Are the sites separate or part of an enterprise? What are you going to back up? How much? Will the system shut down for the backup? What is your budget? What is in place already? Some generic info:

http://www.lanscape.com.au/Support/backup.htm

http://www.acn.purdue.edu/docs/sysadmin/backup/strategy.html

http://www.zdnet.com.au/newstech/security/story/0,2000024985,20262447,00.htm

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We have used Arcserve and Veritas...

by dlswingle In reply to Backup Software / Hardwar ...

and we also used HP software. Of the three, I liked Arcserve the best--until we lost a server and tried to restore from tape. Arcserve uses a proprietary tape format and you can only use Arcserve software to read and restore an Arcserve tape. Normally, that is a non-issue, but the one time we lost the hard drives it was a nightmare to restore. We even called Novell and created an incident (we had both Novell and NT platforms) and the Novell guru did not have any favorable comments about Arcserve. I agree with Packratt on the DLT tape libraries as a hardware solution. I love the combination of Veritas Backup Exec and HP DLT multi-tape libraries. I have been to Veritas workshops and I think their support is really good. Their licensing policies still confuse me. Also, 1 giga-bit fiber NIC's are worth their weight in gold. We get up to 500 MB per MINUTE throughput on SQL and Lotus Notes databases, 200-300 MB per minute on the rest of the file servers. GOOD LUCK and remember "THERE IS NO SUCH THING AS TOO MUCH BACKUP."

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O.B.D.R. - The Magic Formula

by ncodrut In reply to We have used Arcserve and ...

Recently we bought a HP Dat unit drive, who have a new tehcnology implemented. It is called OBDR (One Button Diaster Recovery). Check HP home page for details. The software shipped with the unit is Yosemite TapeWare, not a very good piece of app, but it knows OBDR implementation. With this, you can back-up entire system structure (partitions, filesystems, OS, apps ...) and restore it with one button click (nice, isn`t it ?).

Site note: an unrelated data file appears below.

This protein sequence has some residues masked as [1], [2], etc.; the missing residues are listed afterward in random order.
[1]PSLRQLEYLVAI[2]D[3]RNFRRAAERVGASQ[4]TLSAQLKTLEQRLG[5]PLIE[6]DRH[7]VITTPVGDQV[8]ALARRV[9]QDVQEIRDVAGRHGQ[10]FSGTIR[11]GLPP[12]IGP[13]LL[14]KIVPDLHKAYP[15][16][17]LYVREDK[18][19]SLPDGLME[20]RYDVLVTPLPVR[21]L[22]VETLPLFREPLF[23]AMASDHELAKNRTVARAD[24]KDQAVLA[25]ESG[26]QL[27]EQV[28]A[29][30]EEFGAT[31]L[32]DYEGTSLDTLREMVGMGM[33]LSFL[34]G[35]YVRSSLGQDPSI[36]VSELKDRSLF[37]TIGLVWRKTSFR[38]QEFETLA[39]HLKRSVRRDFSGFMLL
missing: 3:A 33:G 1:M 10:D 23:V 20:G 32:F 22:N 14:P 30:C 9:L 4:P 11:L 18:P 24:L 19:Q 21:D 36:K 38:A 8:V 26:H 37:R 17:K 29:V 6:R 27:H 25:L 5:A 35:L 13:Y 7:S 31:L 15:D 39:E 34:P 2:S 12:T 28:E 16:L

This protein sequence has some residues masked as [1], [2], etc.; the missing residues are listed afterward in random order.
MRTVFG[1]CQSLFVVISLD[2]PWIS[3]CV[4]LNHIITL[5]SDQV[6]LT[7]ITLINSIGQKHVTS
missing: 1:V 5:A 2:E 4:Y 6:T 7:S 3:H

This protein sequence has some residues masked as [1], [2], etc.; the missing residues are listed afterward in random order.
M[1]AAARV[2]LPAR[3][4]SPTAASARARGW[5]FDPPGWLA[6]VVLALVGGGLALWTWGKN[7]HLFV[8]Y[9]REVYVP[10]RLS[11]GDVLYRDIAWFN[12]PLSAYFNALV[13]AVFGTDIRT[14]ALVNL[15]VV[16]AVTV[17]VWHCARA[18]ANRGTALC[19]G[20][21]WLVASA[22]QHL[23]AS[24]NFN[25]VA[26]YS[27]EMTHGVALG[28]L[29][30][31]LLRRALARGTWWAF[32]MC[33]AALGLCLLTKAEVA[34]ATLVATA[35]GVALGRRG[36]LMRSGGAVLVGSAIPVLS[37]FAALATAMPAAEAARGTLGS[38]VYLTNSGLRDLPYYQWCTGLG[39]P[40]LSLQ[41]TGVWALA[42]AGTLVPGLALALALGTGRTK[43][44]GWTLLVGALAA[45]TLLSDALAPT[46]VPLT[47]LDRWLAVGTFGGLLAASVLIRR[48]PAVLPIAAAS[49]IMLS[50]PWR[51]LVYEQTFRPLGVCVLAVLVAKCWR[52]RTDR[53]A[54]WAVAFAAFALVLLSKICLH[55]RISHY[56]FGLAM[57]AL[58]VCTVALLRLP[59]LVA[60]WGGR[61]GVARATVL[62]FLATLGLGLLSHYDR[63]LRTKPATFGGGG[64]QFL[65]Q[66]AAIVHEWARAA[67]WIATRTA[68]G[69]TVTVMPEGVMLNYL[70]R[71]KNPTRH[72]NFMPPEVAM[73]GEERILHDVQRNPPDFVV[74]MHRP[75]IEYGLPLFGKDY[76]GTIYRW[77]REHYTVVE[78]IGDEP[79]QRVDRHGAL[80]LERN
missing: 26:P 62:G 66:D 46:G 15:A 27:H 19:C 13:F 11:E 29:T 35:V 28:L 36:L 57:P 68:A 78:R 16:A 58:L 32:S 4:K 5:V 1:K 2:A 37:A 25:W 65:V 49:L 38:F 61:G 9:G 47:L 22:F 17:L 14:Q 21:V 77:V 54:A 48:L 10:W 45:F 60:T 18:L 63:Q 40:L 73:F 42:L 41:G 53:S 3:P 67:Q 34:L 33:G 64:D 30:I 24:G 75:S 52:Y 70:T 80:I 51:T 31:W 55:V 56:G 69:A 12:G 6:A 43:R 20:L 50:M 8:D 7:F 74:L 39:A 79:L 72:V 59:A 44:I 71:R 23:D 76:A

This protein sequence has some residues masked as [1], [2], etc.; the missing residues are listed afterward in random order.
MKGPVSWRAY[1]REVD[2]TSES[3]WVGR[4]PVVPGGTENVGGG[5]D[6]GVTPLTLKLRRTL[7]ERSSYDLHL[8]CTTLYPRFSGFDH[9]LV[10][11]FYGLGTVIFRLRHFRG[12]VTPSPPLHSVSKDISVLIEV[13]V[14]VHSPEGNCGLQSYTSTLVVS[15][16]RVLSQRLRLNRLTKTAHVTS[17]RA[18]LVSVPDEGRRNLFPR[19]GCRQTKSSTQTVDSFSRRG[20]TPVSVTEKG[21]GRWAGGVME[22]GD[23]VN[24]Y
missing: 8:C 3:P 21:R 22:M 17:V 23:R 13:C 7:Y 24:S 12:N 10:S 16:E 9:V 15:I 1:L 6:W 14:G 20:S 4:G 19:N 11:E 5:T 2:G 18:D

In addition, we use ARCServe Backup for the database and users files.The backup method is up to you (regarding amount of space needed, backup time, etc.)
So, in case of system crash, we restore system files (OS, apps...) with OBDR technology. It takes about 2 hours (we have WinNT/Oracle Server, plus other tools&stuff). We have a specific tape for backing up this part of system.
Then we restore userfiles (the backup software is already restored :-) thanx to OBDR).
It shouldn`t take more than a half`o`day to restore the entire system. :-)
In addition we use ARCServe Replication for data availability on a secondary server in case that primary fails.

good luck on your backup strategy ... :-)

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O.B.D.R. - The Magic Formula

by ncodrut In reply to Backup Software / Hardwar ...

Recently we bought a HP Dat unit drive, who have a new tehcnology implemented. It is called OBDR (One Button Diaster Recovery). Check HP home page for details. The software shipped with the unit is Yosemite TapeWare, not a very good piece of app, but it knows OBDR implementation. With this, you can back-up entire system structure (partitions, filesystems, OS, apps ...) and restore it with one button click (nice, isn`t it ?).
In addition, we use ARCServe Backup for the database and users files.The backup method is up to you (regarding amount of space needed, backup time, etc.)
So, in case of system crash, we restore system files (OS, apps...) with OBDR technology. It takes about 2 hours (we have WinNT/Oracle Server, plus other tools&stuff). We have a specific tape for backing up this part of system.
Then we restore userfiles (the backup software is already restored :-) thanx to OBDR).
It shouldn`t take more than a half`o`day to restore the entire system. :-)
In addition we use ARCServe Replication for data availability on a secondary server in case that primary fails.

good luck on your backup strategy ... :-)

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Veritas in General

by trb In reply to O.B.D.R. - The Magic Form ...

I have used both Veritas NetBackup and Backup Exec with a Qualstar TLS-4210 AIT Robot. For the most part Backup Exec. works every time and is easy to navigate in an emergency. NetBackup on the other hand can be a major hassle to operate. It's riddenwith ridiculous DOS commands, in order to reuse tapes and to update databases on occasion. I don't find it reliable, and find myself always calling for support. I don't claim to be the expert with the software, but it is not user friendly. Good Luck